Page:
I’ve created a map legend for the map style that I use. It’s a set of map data that can be appended to a rendering database to create a map legend in a blank bit of map (actually in the middle of Australia).
There are currently two parts - linear features and POIs. As far as the map is concerned these are “real POIs” (though they’re never added to OSM itself of course - just added to the rendering database) so you need to zoom in to see some of the POIs such as the one for vending machines, which only appears in this map style from zoom level 19. You could use it with other map styles, but some of the features are dependent on this lua script.
Here’s a preview of what the “roads” part of the legend looks like:
but to use it properly follow the link and move around.
Comment from imagico on 30 May 2017 at 06:51
This approach however has one big issue - the data is designed for a certain zoom level and the legend does not work when you zoom away from it. For generating a legend this way for all zoom levels you would either need multiple instances of the data at different scales or cut together the legend from different pieces of the rendered map.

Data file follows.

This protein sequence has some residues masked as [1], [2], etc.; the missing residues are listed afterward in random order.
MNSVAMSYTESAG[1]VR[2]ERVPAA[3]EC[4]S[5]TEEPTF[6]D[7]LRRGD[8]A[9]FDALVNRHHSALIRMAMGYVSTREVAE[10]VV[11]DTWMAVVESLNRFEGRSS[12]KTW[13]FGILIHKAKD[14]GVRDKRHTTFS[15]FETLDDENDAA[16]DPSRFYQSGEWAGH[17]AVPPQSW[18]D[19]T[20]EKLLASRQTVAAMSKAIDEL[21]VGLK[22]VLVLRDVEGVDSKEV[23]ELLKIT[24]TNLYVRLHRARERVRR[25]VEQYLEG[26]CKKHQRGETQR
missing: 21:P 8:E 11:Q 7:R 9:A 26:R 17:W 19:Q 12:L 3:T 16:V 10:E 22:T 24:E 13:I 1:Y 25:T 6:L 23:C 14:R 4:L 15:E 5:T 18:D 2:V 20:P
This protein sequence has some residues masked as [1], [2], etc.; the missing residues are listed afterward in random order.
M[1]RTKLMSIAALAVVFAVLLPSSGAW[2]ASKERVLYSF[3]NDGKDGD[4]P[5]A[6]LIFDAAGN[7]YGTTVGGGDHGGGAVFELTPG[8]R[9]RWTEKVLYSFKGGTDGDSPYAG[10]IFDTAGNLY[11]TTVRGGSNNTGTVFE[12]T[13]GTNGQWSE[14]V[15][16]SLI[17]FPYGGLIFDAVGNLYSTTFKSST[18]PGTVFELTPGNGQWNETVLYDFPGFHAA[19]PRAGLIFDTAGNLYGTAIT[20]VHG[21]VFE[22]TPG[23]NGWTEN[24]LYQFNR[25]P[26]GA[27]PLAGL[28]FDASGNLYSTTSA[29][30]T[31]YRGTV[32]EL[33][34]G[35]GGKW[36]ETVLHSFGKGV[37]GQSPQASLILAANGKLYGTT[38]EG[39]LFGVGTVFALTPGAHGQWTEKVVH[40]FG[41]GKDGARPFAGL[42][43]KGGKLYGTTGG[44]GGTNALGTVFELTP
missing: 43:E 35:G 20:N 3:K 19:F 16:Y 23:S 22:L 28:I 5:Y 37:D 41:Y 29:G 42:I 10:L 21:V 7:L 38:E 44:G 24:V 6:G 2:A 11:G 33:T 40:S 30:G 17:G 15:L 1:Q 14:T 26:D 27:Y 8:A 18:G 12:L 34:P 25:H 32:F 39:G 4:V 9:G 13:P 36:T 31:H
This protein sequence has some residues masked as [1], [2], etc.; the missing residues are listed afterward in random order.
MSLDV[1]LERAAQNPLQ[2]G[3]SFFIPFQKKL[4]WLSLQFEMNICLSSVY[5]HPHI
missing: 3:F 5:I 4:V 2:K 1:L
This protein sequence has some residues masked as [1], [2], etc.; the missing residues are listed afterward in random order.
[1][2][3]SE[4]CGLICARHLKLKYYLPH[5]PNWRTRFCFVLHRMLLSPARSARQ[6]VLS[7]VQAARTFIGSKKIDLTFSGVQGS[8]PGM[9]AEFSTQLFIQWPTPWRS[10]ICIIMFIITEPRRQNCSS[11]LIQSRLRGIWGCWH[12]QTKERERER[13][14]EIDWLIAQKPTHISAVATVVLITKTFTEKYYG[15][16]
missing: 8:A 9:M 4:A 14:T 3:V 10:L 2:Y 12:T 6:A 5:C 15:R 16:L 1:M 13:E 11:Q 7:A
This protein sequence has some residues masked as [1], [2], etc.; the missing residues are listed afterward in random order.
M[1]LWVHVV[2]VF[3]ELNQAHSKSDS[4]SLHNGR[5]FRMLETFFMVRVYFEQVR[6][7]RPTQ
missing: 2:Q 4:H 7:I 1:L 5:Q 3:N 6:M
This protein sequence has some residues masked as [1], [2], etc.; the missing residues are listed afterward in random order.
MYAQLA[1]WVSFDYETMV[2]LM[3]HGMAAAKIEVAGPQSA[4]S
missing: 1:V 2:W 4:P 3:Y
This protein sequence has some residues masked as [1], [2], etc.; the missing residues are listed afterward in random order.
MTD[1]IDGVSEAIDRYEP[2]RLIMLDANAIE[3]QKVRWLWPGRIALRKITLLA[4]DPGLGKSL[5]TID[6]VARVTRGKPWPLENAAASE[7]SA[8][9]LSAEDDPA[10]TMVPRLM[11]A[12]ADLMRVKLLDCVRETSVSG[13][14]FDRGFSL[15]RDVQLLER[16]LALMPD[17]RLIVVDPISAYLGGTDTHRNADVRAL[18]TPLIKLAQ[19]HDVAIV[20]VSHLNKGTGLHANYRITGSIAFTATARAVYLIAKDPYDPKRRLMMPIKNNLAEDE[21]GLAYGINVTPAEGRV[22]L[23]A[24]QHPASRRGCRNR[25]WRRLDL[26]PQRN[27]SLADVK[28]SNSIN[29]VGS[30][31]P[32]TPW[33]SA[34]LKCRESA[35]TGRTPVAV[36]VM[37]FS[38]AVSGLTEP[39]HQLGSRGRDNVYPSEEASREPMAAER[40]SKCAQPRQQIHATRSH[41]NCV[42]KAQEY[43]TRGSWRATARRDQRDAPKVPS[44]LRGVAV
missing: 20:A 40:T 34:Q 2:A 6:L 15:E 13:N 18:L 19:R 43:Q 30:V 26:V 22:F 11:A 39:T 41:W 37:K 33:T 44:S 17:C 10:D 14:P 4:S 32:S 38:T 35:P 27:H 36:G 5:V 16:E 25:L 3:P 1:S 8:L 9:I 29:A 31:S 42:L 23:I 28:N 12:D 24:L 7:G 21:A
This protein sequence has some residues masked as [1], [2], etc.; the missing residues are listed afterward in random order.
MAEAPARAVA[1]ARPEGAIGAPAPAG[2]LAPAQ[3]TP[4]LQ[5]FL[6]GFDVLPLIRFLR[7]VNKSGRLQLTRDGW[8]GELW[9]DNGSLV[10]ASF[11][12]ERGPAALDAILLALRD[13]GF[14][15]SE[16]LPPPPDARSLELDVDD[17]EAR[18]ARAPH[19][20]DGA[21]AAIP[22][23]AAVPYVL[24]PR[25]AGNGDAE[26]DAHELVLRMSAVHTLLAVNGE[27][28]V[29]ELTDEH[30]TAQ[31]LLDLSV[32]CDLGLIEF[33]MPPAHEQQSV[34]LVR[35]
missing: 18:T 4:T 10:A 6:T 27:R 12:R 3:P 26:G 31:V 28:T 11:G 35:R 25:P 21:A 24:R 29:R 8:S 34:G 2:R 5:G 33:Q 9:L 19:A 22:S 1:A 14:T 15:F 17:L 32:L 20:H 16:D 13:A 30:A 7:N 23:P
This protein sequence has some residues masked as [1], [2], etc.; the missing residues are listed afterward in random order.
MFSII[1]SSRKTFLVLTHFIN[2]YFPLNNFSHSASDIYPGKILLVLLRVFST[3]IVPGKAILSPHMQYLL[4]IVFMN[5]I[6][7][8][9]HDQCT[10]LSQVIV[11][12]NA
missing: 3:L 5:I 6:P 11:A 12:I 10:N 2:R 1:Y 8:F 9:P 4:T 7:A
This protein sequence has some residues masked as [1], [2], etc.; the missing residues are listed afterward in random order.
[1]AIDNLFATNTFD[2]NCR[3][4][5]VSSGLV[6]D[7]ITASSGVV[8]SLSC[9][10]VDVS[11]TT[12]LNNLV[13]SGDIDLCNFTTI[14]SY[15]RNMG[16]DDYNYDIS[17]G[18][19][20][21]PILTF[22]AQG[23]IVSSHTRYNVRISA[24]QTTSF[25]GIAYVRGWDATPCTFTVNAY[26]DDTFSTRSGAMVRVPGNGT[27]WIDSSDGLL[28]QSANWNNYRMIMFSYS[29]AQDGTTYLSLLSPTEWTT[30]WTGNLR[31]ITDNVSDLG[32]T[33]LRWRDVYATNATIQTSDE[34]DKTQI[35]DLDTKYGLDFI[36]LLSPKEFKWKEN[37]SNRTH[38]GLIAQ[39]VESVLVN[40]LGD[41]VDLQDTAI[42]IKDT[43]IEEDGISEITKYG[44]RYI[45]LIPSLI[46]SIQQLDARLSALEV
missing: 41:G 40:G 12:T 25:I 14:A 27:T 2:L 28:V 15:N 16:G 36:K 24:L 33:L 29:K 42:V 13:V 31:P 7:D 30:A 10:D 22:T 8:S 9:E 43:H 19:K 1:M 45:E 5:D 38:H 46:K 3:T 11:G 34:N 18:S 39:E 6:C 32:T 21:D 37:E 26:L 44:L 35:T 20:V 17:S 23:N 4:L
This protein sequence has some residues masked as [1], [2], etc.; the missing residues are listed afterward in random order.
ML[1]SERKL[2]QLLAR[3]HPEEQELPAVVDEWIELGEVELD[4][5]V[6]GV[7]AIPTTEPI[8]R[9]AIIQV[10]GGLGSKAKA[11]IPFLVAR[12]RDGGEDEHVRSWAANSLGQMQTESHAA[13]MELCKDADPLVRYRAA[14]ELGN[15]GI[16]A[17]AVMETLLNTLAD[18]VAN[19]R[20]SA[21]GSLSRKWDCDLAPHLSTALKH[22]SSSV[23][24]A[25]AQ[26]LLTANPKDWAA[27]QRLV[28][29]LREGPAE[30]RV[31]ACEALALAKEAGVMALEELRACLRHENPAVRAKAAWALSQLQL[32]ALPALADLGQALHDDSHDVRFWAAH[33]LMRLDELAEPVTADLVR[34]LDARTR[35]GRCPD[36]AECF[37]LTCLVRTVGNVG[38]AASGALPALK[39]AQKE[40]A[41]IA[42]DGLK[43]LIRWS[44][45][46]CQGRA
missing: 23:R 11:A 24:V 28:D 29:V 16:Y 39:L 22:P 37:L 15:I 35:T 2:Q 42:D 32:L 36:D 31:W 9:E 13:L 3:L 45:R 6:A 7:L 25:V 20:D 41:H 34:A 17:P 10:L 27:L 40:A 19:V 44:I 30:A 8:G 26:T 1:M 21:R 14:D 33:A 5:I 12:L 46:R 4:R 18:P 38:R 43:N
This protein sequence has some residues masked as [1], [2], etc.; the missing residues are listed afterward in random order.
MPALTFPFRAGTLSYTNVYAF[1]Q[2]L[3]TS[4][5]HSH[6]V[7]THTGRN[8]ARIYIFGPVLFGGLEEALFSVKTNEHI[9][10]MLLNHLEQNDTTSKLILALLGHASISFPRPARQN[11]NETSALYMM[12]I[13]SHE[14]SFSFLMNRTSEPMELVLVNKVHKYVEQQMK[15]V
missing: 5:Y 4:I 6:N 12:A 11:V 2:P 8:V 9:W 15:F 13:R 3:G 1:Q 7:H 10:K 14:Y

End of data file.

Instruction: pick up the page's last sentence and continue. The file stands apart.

Comment from SomeoneElse on 30 May 2017 at 18:09
The “if you move away from it” issue is less of a problem with tabbed browsers everywhere these days; the bigger issue is that there is no one zoom level at which all of the map legend is sensibly visible! Another problem is agressive caching by e.g. mobile web browsers - it can be difficult to persuade an area to redisplay even if reendered on the server.
I’ll probably end up with black boxes around groups of legend items with a label that appears at all zoom levels (saying “zoom in to see more” or similar). It might even be worth having special rendered map features just for the legend (rather than misusing place=locality for some of the names as now).
Even as it is though, it’s hugely useful for QA - I spotted several errors such as “name not displayed” in the style only after I’d created the map legend. As it stands it’s probably only about 20% complete (or maybe 40% complete of style-unique features).